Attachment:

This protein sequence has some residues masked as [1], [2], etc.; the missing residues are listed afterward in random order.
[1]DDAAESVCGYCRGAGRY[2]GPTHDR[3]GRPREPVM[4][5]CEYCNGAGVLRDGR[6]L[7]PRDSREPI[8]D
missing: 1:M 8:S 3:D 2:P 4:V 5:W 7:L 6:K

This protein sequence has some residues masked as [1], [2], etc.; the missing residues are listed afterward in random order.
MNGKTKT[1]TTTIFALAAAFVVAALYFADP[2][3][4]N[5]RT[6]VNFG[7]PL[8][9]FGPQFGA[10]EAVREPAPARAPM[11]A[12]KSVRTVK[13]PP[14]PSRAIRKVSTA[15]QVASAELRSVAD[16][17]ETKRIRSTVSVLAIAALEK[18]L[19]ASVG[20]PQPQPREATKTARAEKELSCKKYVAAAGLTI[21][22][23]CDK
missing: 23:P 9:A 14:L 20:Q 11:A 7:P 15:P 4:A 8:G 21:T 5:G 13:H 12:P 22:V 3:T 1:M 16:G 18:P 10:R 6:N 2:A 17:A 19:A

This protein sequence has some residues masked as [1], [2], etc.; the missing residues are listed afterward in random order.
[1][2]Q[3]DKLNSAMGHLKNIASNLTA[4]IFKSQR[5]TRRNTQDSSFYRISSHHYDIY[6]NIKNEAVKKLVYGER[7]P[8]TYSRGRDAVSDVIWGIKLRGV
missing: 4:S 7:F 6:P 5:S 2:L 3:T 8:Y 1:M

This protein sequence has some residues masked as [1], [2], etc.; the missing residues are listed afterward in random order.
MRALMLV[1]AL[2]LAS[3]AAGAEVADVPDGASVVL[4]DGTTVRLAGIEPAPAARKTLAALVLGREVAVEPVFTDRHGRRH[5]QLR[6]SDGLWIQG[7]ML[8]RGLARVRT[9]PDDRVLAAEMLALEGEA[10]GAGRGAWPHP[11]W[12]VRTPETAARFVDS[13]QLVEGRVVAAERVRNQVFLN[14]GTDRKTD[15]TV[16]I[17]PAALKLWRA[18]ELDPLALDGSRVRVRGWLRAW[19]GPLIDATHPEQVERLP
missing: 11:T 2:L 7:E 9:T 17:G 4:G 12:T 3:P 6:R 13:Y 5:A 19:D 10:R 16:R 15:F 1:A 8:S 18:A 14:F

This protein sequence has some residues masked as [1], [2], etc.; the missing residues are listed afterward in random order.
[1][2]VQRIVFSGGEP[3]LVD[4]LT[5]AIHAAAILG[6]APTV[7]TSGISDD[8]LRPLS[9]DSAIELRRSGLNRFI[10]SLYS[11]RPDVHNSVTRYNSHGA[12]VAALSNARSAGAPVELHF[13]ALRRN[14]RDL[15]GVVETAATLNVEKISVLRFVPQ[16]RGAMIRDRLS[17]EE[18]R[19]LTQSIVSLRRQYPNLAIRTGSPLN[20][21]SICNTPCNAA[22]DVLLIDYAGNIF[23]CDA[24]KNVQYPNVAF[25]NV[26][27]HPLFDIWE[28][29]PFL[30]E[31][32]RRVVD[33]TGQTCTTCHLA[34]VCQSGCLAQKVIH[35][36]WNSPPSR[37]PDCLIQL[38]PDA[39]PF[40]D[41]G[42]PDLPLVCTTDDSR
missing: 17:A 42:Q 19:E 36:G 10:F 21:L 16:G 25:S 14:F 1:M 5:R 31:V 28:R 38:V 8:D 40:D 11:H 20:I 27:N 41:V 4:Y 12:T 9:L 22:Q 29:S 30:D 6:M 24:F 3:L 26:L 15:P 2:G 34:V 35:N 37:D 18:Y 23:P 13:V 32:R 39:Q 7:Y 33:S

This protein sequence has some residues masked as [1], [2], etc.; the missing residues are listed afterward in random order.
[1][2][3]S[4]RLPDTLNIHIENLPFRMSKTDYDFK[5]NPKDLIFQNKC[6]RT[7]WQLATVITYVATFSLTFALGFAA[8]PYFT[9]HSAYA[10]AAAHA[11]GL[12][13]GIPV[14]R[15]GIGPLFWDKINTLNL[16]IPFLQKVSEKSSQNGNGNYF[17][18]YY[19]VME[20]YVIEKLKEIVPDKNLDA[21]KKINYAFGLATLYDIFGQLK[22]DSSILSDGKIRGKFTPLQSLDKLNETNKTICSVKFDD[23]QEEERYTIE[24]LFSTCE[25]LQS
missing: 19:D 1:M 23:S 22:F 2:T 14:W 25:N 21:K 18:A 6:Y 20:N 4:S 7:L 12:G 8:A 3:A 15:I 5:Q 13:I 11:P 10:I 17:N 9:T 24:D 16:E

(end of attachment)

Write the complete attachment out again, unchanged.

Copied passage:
This protein sequence has some residues masked as [1], [2], etc.; the missing residues are listed afterward in random order.
[1]DDAAESVCGYCRGAGRY[2]GPTHDR[3]GRPREPVM[4][5]CEYCNGAGVLRDGR[6]L[7]PRDSREPI[8]D
missing: 1:M 8:S 3:D 2:P 4:V 5:W 7:L 6:K

This protein sequence has some residues masked as [1], [2], etc.; the missing residues are listed afterward in random order.
MNGKTKT[1]TTTIFALAAAFVVAALYFADP[2][3][4]N[5]RT[6]VNFG[7]PL[8][9]FGPQFGA[10]EAVREPAPARAPM[11]A[12]KSVRTVK[13]PP[14]PSRAIRKVSTA[15]QVASAELRSVAD[16][17]ETKRIRSTVSVLAIAALEK[18]L[19]ASVG[20]PQPQPREATKTARAEKELSCKKYVAAAGLTI[21][22][23]CDK
missing: 23:P 9:A 14:L 20:Q 11:A 7:P 15:P 4:A 8:G 21:T 5:G 13:H 12:P 22:V 3:T 1:M 16:G 18:P 10:R 6:N 2:A 17:A 19:A

This protein sequence has some residues masked as [1], [2], etc.; the missing residues are listed afterward in random order.
[1][2]Q[3]DKLNSAMGHLKNIASNLTA[4]IFKSQR[5]TRRNTQDSSFYRISSHHYDIY[6]NIKNEAVKKLVYGER[7]P[8]TYSRGRDAVSDVIWGIKLRGV
missing: 4:S 7:F 6:P 5:S 2:L 3:T 8:Y 1:M

This protein sequence has some residues masked as [1], [2], etc.; the missing residues are listed afterward in random order.
MRALMLV[1]AL[2]LAS[3]AAGAEVADVPDGASVVL[4]DGTTVRLAGIEPAPAARKTLAALVLGREVAVEPVFTDRHGRRH[5]QLR[6]SDGLWIQG[7]ML[8]RGLARVRT[9]PDDRVLAAEMLALEGEA[10]GAGRGAWPHP[11]W[12]VRTPETAARFVDS[13]QLVEGRVVAAERVRNQVFLN[14]GTDRKTD[15]TV[16]I[17]PAALKLWRA[18]ELDPLALDGSRVRVRGWLRAW[19]GPLIDATHPEQVERLP
missing: 11:T 2:L 7:E 9:T 17:G 4:G 12:T 3:P 6:R 13:Y 5:A 19:D 10:R 16:R 15:F 1:A 8:S 18:A 14:F

This protein sequence has some residues masked as [1], [2], etc.; the missing residues are listed afterward in random order.
[1][2]VQRIVFSGGEP[3]LVD[4]LT[5]AIHAAAILG[6]APTV[7]TSGISDD[8]LRPLS[9]DSAIELRRSGLNRFI[10]SLYS[11]RPDVHNSVTRYNSHGA[12]VAALSNARSAGAPVELHF[13]ALRRN[14]RDL[15]GVVETAATLNVEKISVLRFVPQ[16]RGAMIRDRLS[17]EE[18]R[19]LTQSIVSLRRQYPNLAIRTGSPLN[20][21]SICNTPCNAA[22]DVLLIDYAGNIF[23]CDA[24]KNVQYPNVAF[25]NV[26][27]HPLFDIWE[28][29]PFL[30]E[31][32]RRVVD[33]TGQTCTTCHLA[34]VCQSGCLAQKVIH[35][36]WNSPPSR[37]PDCLIQL[38]PDA[39]PF[40]D[41]G[42]PDLPLVCTTDDSR
missing: 17:A 42:Q 19:E 36:G 10:F 21:L 16:G 25:S 14:F 1:M 5:R 31:V 28:R 38:V 8:D 40:D 11:H 20:I 27:N 41:V 4:Y 12:T 9:L 22:Q 29:S 30:D 6:M 24:F 3:L 26:L 15:P 2:G 34:V 35:N 37:D 18:Y 23:P 13:V 32:R 39:Q 7:Y 33:S

This protein sequence has some residues masked as [1], [2], etc.; the missing residues are listed afterward in random order.
[1][2][3]S[4]RLPDTLNIHIENLPFRMSKTDYDFK[5]NPKDLIFQNKC[6]RT[7]WQLATVITYVATFSLTFALGFAA[8]PYFT[9]HSAYA[10]AAAHA[11]GL[12][13]GIPV[14]R[15]GIGPLFWDKINTLNL[16]IPFLQKVSEKSSQNGNGNYF[17][18]YY[19]VME[20]YVIEKLKEIVPDKNLDA[21]KKINYAFGLATLYDIFGQLK[22]DSSILSDGKIRGKFTPLQSLDKLNETNKTICSVKFDD[23]QEEERYTIE[24]LFSTCE[25]LQS
missing: 19:D 1:M 23:S 22:F 2:T 14:W 25:N 21:K 18:A 6:Y 20:N 4:S 7:L 12:G 8:A 3:A 15:I 5:Q 13:I 11:P 10:I 17:N 9:T 24:D 16:E